Tech, Consumer Stand Out as China Earnings Revival Hopes Grow

China’s tech and consumer earnings stood out in an otherwise disappointing results season, emerging as pockets of resilience that can help equity markets turn a corner as stimulus measures kick in.

(Bloomberg) — China’s tech and consumer earnings stood out in an otherwise disappointing results season, emerging as pockets of resilience that can help equity markets turn a corner as stimulus measures kick in.

Members of the MSCI China Index delivered an 8.1% positive earnings surprise for the April-June quarter as the communication services and consumer discretionary sectors helped offset disappointments elsewhere, notably at troubled real estate firms, data compiled by Bloomberg Intelligence show. The performance of the two sectors is crucial given that they account for about half of the MSCI gauge’s weight.

E-commerce firms such as Alibaba Group Holding Ltd. and PDD Holdings Inc. are among those that saw broadly better-than-expected results as they successfully catered to the pent-up demand from consumers following the removal of pandemic curbs. Big spending on food, travel and movies has spurred optimism that underlying demand can gather momentum and support a budding recovery in Chinese stocks after a series of market-boosting measures in recent days.

READ: China Stock Investors Pin Hopes on Revival After Brutal August

“We expect short-term sentiment improvement, while more sustainable results may hinge on a demand boost and further measures to address structural issues,” wrote Morgan Stanley strategists including Laura Wang in an Aug. 31 note. “Consensus earnings estimate revisions breadth showed early signs of acceleration.”

New stimulus measures have been coming on an almost daily basis over the past two weeks, including the first reduction since 2008 in the stamp duty for stock trades and a cut to existing mortgage rates. While not enough to dispel deeper worries over China’s structural economic slowdown and the property market’s relentless troubles, the measures have nonetheless helped lift sentiment.

The benchmark CSI 300 Index rose 2.2% this week following a rout through most of August. Meanwhile, forward earnings estimates for MSCI China members have climbed 0.6% from this year’s low at the end of June, according to data compiled by Bloomberg.

“We already had high expectations before the earnings results, and the results slightly exceeded that expectation,” said Jian Shi Cortesi, a fund manager at GAM Investment Management. “When investors start to focus on company fundamentals, these shares can perform better,” she said.

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Tech Shines

The tech sector’s earnings per share rose 35% from a year ago in Hong Kong dollar terms, according to Bloomberg Intelligence. That helped trim the overall decline in EPS for MSCI China members to 8.6% versus a drop of 4% in the first quarter.

Communication services and consumer discretionary sectors, which include some of China’s largest tech firms, delivered earnings surprises of about 19% and 23% respectively. Materials and real estate industries saw disappointments of double-digit percentages against estimates.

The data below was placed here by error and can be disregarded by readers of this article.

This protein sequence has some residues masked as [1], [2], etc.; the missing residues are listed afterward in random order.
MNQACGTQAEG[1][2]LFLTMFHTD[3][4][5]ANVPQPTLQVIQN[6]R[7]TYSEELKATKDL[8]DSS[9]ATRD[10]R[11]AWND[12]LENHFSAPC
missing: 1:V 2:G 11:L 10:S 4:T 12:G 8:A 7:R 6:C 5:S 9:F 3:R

China’s internet leaders were relatively freer to pursue growth in 2023 after more supportive rhetoric from Beijing, signaling regulators were relaxing policies put in place earlier to constrain what they termed a disorderly expansion of capital by the private sector.

It wasn’t all positive, however. Meituan’s shares plunged the most in three months after executives warned that their main food delivery business may decelerate this quarter as economic pressures take a toll.

READ: China Ramps Up Campaign to Boost Fragile Economy, Currency (2)

Even with a slew of upbeat earnings, the stock market isn’t yet out of the woods. China’s economic recovery remains a concern with manufacturing activity staying in contraction in August. The property sector is showing fresh signs of distress as liquidity woes push major developers like Country Garden Holdings Co. to the brink of default.

“We expect profit growth disparity to stay wide within various sectors and themes,” said Marcella Chow, global market strategist at JPMorgan Asset Management. She continues to see downside risk to the consensus 2023 MSCI China earnings growth forecast of 14% amid the wave of soft macro data and property market stress.

Yet some big emerging markets money managers sense the tide is turning. GQG Partners Emerging Markets Equity Fund, a top-performing fund that sold off its China internet holdings last year, is slowly rebuilding the exposure, citing improved earnings and Beijing’s friendlier policy toward private enterprise as reasons.

“With the exception of real estate, China second-quarter earnings have generally been better than expected, largely driven by tech,” said Marvin Chen, an analyst for Bloomberg Intelligence. This, “along with recent policy support suggests the worst is behind us,” he added.

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–With assistance from Jeanny Yu, Jane Zhang, Sarah Zheng and Zheping Huang.

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